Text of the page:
words, "Many are called, but few are chosen." (Matt. 20:16,
Dwight Sylvester, Jr. writes: "The called and the chosen...
there is a difference; but the distinction we make here is not
between the saved and the unsaved but among the household of
faith..." He notes: "To be chosen of God means not only to
confess Jesus as Saviour, but to allow Him to become Lord and
Master of our life."
When our Lord is seen coming from Heaven leading a procession on white horses, we read concerning these saints that
they are "called, chosen and faithful." (Rev. 17:14)
We might ask - do we qualify to be in that army?
The "called" may very well represent all who are "invited"
to receive Christ as Saviour and Lord, for that is the meaning of
the Greek word, 'kletos."
The "chosen" are those whom God has selected to represent
Him as was the Apostle Paul, described as a "chosen" vessel.
(Acts 9:15) However, in a sense all believers are a "chosen"
generation, and "chosen of God." (2 Pet. 2:4 & 9)
The "faithful" are those who are trustworthy and reliable
when given responsibility. As in the case of the servants to
whom were given talents depending on their investments, they
were praised as "good and faithful" servants.
Again we ask - when the Lord comes, will we be among the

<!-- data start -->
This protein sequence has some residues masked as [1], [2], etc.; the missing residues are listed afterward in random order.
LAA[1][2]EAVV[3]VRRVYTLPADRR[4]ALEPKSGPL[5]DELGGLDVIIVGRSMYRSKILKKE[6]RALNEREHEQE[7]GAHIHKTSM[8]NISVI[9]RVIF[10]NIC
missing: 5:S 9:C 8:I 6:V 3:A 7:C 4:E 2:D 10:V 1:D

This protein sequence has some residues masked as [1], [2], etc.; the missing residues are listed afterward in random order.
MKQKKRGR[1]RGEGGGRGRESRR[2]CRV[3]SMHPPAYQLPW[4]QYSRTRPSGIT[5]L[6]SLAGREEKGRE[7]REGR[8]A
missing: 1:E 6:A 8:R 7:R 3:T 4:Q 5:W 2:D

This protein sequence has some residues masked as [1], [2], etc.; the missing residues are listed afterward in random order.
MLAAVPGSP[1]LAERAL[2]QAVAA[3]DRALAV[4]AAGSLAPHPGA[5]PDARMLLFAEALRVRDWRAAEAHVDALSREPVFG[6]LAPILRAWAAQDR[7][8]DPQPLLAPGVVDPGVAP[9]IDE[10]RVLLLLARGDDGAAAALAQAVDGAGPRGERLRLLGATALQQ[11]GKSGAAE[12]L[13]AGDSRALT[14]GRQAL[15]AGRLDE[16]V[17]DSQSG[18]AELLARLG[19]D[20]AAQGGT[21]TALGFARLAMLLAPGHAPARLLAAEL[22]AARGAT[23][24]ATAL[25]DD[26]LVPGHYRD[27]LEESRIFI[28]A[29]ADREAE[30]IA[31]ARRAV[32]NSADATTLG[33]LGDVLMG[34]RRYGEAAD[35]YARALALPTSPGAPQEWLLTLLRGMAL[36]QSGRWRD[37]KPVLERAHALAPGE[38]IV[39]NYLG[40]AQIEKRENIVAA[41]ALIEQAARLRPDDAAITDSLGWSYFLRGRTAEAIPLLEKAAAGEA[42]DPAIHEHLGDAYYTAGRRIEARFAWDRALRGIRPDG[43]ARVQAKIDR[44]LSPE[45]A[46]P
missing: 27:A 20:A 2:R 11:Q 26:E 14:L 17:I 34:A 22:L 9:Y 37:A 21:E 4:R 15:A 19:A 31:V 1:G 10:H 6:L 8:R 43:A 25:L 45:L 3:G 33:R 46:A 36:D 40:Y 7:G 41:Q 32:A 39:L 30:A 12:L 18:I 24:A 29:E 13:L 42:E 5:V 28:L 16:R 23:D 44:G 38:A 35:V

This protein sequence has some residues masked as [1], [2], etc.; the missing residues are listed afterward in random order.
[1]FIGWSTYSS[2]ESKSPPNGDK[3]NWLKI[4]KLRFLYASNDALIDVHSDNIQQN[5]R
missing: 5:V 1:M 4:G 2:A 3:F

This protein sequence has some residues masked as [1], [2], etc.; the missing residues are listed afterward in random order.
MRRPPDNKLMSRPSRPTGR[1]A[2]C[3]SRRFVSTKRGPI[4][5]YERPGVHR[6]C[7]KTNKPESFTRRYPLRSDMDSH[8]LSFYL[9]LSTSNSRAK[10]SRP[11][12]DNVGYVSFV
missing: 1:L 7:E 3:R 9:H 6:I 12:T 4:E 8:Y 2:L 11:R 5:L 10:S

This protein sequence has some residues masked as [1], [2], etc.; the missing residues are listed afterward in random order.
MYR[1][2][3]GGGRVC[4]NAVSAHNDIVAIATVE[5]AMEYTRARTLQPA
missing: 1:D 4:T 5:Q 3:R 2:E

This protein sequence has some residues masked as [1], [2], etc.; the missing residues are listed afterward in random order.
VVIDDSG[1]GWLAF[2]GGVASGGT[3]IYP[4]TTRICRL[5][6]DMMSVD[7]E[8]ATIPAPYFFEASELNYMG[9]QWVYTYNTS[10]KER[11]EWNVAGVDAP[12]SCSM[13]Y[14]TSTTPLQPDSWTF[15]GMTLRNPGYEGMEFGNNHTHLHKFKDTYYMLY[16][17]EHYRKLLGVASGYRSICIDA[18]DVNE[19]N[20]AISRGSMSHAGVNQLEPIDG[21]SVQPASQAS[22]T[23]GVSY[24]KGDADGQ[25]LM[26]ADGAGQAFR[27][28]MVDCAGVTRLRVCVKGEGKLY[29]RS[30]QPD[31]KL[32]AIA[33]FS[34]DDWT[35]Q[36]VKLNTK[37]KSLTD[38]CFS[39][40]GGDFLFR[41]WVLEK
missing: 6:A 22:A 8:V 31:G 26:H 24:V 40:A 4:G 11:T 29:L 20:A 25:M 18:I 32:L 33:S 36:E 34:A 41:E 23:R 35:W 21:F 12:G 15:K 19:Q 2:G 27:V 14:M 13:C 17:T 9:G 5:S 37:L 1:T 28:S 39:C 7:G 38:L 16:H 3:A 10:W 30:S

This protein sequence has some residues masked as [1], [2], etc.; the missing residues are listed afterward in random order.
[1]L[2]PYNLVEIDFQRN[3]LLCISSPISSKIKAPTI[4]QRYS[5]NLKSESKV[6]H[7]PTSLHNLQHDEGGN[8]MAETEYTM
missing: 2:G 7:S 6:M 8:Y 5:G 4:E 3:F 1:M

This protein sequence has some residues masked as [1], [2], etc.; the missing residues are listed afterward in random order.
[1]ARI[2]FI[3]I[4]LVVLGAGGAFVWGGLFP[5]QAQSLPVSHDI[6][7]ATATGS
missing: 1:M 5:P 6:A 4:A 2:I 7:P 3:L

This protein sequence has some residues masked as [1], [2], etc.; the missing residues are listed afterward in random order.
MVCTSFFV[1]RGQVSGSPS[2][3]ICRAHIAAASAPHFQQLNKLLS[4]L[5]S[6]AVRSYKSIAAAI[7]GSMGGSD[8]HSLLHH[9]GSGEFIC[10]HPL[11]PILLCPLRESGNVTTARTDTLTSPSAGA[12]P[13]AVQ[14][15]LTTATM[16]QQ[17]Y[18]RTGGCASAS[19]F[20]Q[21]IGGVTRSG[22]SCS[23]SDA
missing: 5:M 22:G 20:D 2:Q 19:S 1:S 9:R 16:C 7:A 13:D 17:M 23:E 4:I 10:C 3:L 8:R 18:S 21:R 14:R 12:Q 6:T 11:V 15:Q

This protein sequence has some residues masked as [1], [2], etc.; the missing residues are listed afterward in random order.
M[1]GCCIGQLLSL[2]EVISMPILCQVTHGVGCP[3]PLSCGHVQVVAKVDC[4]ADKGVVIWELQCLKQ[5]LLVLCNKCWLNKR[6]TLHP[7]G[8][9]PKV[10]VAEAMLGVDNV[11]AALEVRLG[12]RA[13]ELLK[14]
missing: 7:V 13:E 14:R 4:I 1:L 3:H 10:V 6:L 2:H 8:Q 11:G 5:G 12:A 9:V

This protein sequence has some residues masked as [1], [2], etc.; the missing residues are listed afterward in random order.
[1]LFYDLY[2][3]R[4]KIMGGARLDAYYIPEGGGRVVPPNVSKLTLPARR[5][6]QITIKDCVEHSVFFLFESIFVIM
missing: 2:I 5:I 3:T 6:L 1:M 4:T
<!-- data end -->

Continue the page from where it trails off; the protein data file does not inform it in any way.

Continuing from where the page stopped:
"called, chosen and faithful" ?
Peter writes: 'Wherefore the rather, brethren, give diligence
to make your calling and election sure:" (2 Pet. 1:10) He
speaks of the possibility of gaining an abundant entrance into the
kingdom. He urges those recipients of the divine nature to add
to their "faith virtue; and to virtue knowledge; and to knowledge
temperance; and to temperance patience; and to patience godliness; and to godliness brotherly kindness; and to brotherly kindness charity." This is the abundant life that we can select or
Paul also admonishes us to such spiritual goals as to be
found worthy of our Lord's commendation and approval. Says
Paul: "I press toward the mark for the prize of the high calling
of God in Christ Jesus. Let us therefore, as many as be perfect, be thus minded." (Philipplans 3:14-15)
Beloved, whatever our calling, let us be at our best for
Christ. It will surely be worth His commendation of 'Well
done, thou good and faithful servant. Enter thou into the joy of
Even now, let us establish goals and objectives, knowing we
are saved by grace but rewarded for our faithfulness. May we
watch and pray always that we may escape the things that shall
come to pass and to stand before the Son of man. And may we be
ready, for in such an hour as we think not, the Son of man